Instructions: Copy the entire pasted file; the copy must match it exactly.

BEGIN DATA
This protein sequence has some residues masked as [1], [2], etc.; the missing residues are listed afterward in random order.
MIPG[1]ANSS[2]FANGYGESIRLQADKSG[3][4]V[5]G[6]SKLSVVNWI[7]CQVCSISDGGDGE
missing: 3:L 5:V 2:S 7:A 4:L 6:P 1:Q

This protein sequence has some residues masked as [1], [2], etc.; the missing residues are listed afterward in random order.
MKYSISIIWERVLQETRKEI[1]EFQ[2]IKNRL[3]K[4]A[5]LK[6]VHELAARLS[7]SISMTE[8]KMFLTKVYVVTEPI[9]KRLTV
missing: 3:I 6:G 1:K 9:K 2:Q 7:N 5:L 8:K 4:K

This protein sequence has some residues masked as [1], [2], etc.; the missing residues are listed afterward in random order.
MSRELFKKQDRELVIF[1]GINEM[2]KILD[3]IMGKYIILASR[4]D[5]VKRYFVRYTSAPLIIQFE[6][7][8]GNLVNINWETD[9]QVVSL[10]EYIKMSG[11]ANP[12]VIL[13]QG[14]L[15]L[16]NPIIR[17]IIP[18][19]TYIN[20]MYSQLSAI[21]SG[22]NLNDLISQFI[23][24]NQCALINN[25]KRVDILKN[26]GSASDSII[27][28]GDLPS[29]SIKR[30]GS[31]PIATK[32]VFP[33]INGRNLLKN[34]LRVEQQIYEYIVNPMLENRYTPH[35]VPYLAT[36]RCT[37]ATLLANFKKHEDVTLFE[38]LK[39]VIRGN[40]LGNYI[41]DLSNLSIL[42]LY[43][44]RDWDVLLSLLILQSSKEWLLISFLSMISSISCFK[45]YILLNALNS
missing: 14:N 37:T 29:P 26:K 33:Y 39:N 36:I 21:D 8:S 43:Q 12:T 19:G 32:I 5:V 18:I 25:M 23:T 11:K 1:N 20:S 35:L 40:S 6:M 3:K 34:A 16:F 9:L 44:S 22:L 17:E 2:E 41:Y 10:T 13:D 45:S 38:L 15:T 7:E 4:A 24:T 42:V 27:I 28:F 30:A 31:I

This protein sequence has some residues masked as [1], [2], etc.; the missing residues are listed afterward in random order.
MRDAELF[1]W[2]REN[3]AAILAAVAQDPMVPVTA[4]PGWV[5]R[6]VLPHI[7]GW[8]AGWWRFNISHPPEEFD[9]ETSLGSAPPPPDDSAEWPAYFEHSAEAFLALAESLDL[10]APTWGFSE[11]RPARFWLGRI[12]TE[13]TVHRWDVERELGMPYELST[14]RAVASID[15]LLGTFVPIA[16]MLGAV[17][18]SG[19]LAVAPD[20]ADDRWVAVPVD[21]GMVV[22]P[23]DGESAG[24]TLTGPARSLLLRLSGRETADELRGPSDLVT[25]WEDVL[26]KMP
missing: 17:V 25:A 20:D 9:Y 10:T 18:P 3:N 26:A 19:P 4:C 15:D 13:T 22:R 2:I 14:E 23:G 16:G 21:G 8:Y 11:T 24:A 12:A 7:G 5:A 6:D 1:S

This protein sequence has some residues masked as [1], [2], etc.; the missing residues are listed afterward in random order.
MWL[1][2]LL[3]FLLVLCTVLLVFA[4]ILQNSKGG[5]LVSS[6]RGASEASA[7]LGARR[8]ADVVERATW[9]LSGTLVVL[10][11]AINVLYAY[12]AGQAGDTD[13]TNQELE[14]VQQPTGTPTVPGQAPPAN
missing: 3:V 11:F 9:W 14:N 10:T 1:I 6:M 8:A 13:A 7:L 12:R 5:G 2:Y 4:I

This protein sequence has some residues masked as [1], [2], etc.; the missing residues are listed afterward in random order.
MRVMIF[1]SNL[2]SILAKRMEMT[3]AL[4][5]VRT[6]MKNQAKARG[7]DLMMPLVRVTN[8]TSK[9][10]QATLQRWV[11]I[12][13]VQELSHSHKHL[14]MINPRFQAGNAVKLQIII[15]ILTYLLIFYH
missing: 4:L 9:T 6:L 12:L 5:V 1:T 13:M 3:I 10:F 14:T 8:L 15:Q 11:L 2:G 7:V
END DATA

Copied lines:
This protein sequence has some residues masked as [1], [2], etc.; the missing residues are listed afterward in random order.
MIPG[1]ANSS[2]FANGYGESIRLQADKSG[3][4]V[5]G[6]SKLSVVNWI[7]CQVCSISDGGDGE
missing: 3:L 5:V 2:S 7:A 4:L 6:P 1:Q

This protein sequence has some residues masked as [1], [2], etc.; the missing residues are listed afterward in random order.
MKYSISIIWERVLQETRKEI[1]EFQ[2]IKNRL[3]K[4]A[5]LK[6]VHELAARLS[7]SISMTE[8]KMFLTKVYVVTEPI[9]KRLTV
missing: 3:I 6:G 1:K 9:K 2:Q 7:N 5:L 8:K 4:K

This protein sequence has some residues masked as [1], [2], etc.; the missing residues are listed afterward in random order.
MSRELFKKQDRELVIF[1]GINEM[2]KILD[3]IMGKYIILASR[4]D[5]VKRYFVRYTSAPLIIQFE[6][7][8]GNLVNINWETD[9]QVVSL[10]EYIKMSG[11]ANP[12]VIL[13]QG[14]L[15]L[16]NPIIR[17]IIP[18][19]TYIN[20]MYSQLSAI[21]SG[22]NLNDLISQFI[23][24]NQCALINN[25]KRVDILKN[26]GSASDSII[27][28]GDLPS[29]SIKR[30]GS[31]PIATK[32]VFP[33]INGRNLLKN[34]LRVEQQIYEYIVNPMLENRYTPH[35]VPYLAT[36]RCT[37]ATLLANFKKHEDVTLFE[38]LK[39]VIRGN[40]LGNYI[41]DLSNLSIL[42]LY[43][44]RDWDVLLSLLILQSSKEWLLISFLSMISSISCFK[45]YILLNALNS
missing: 14:N 37:T 29:P 26:K 33:Y 39:N 36:I 21:D 8:S 43:Q 12:T 19:G 32:I 5:V 18:I 25:M 23:T 11:K 1:N 20:S 35:L 40:S 6:M 3:K 34:A 16:F 9:L 44:S 22:L 17:E 2:E 41:Y 10:T 13:D 45:S 38:L 15:T 7:E 4:A 24:T 42:V 27:I 28:F 30:A 31:I

This protein sequence has some residues masked as [1], [2], etc.; the missing residues are listed afterward in random order.
MRDAELF[1]W[2]REN[3]AAILAAVAQDPMVPVTA[4]PGWV[5]R[6]VLPHI[7]GW[8]AGWWRFNISHPPEEFD[9]ETSLGSAPPPPDDSAEWPAYFEHSAEAFLALAESLDL[10]APTWGFSE[11]RPARFWLGRI[12]TE[13]TVHRWDVERELGMPYELST[14]RAVASID[15]LLGTFVPIA[16]MLGAV[17][18]SG[19]LAVAPD[20]ADDRWVAVPVD[21]GMVV[22]P[23]DGESAG[24]TLTGPARSLLLRLSGRETADELRGPSDLVT[25]WEDVL[26]KMP
missing: 17:V 25:A 20:D 9:Y 10:T 18:P 3:N 26:A 19:P 4:C 15:D 13:T 22:R 2:I 14:E 23:G 16:G 21:G 8:Y 11:T 24:A 12:A 7:G 5:A 6:D 1:S

This protein sequence has some residues masked as [1], [2], etc.; the missing residues are listed afterward in random order.
MWL[1][2]LL[3]FLLVLCTVLLVFA[4]ILQNSKGG[5]LVSS[6]RGASEASA[7]LGARR[8]ADVVERATW[9]LSGTLVVL[10][11]AINVLYAY[12]AGQAGDTD[13]TNQELE[14]VQQPTGTPTVPGQAPPAN
missing: 3:V 11:F 9:W 14:N 10:T 1:I 6:M 8:A 13:A 7:L 12:R 5:G 2:Y 4:I

This protein sequence has some residues masked as [1], [2], etc.; the missing residues are listed afterward in random order.
MRVMIF[1]SNL[2]SILAKRMEMT[3]AL[4][5]VRT[6]MKNQAKARG[7]DLMMPLVRVTN[8]TSK[9][10]QATLQRWV[11]I[12][13]VQELSHSHKHL[14]MINPRFQAGNAVKLQIII[15]ILTYLLIFYH
missing: 4:L 9:T 6:L 12:L 5:V 1:T 13:M 3:I 10:F 14:T 8:L 15:Q 11:L 2:G 7:V